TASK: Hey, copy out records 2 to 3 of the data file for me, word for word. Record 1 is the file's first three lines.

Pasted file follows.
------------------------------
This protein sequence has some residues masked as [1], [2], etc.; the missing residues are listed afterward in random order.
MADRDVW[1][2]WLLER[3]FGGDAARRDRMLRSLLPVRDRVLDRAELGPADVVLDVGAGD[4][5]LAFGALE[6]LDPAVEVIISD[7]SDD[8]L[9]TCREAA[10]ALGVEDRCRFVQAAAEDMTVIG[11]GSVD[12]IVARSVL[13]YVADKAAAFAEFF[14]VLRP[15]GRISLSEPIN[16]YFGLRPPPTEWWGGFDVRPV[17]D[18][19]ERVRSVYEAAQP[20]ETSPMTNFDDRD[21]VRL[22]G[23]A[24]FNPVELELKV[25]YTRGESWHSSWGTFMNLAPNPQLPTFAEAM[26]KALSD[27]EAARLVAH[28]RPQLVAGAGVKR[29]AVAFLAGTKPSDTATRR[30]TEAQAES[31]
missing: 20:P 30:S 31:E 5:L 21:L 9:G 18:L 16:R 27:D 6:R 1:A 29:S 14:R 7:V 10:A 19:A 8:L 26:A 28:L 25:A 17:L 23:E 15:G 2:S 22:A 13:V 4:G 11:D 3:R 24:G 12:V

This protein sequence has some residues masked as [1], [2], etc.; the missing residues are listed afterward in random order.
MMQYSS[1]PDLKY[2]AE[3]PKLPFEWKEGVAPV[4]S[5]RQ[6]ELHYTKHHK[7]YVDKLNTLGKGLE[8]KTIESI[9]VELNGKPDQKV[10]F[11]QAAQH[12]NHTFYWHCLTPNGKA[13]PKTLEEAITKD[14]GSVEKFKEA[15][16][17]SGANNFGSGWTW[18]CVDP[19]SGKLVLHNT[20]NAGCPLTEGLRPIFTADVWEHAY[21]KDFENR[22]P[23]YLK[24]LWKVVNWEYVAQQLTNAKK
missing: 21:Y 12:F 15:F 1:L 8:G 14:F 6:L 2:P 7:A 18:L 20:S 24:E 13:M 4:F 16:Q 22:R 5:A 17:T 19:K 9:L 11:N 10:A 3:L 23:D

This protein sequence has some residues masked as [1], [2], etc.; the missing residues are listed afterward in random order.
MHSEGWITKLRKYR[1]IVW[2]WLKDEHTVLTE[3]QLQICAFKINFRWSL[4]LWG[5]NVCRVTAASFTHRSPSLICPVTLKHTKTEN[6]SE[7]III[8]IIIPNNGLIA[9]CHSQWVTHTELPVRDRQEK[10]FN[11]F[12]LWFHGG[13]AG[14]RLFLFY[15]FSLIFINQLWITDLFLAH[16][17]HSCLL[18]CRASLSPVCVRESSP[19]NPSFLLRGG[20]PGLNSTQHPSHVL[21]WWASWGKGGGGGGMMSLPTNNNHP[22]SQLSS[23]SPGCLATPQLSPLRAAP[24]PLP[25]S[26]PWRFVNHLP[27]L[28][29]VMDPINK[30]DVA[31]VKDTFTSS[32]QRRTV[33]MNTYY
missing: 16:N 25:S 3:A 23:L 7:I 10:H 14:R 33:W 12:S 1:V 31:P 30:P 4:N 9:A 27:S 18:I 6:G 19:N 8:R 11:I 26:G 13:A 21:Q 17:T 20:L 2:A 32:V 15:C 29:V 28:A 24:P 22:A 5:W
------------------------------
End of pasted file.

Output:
This protein sequence has some residues masked as [1], [2], etc.; the missing residues are listed afterward in random order.
MMQYSS[1]PDLKY[2]AE[3]PKLPFEWKEGVAPV[4]S[5]RQ[6]ELHYTKHHK[7]YVDKLNTLGKGLE[8]KTIESI[9]VELNGKPDQKV[10]F[11]QAAQH[12]NHTFYWHCLTPNGKA[13]PKTLEEAITKD[14]GSVEKFKEA[15][16][17]SGANNFGSGWTW[18]CVDP[19]SGKLVLHNT[20]NAGCPLTEGLRPIFTADVWEHAY[21]KDFENR[22]P[23]YLK[24]LWKVVNWEYVAQQLTNAKK
missing: 21:Y 12:F 15:F 1:L 8:G 14:F 6:L 2:P 7:A 18:L 20:S 24:E 13:M 4:F 16:Q 22:R 5:A 17:T 19:K 9:L 11:N 10:A 3:L 23:D

This protein sequence has some residues masked as [1], [2], etc.; the missing residues are listed afterward in random order.
MHSEGWITKLRKYR[1]IVW[2]WLKDEHTVLTE[3]QLQICAFKINFRWSL[4]LWG[5]NVCRVTAASFTHRSPSLICPVTLKHTKTEN[6]SE[7]III[8]IIIPNNGLIA[9]CHSQWVTHTELPVRDRQEK[10]FN[11]F[12]LWFHGG[13]AG[14]RLFLFY[15]FSLIFINQLWITDLFLAH[16][17]HSCLL[18]CRASLSPVCVRESSP[19]NPSFLLRGG[20]PGLNSTQHPSHVL[21]WWASWGKGGGGGGMMSLPTNNNHP[22]SQLSS[23]SPGCLATPQLSPLRAAP[24]PLP[25]S[26]PWRFVNHLP[27]L[28][29]VMDPINK[30]DVA[31]VKDTFTSS[32]QRRTV[33]MNTYY
missing: 16:N 25:S 3:A 23:L 7:I 10:H 14:R 33:W 12:S 1:V 31:P 30:P 4:N 9:A 27:S 18:I 6:G 19:N 8:R 11:I 26:G 13:A 21:Q 17:T 20:L 2:A 32:V 15:C 29:V 28:A 24:P 22:A 5:W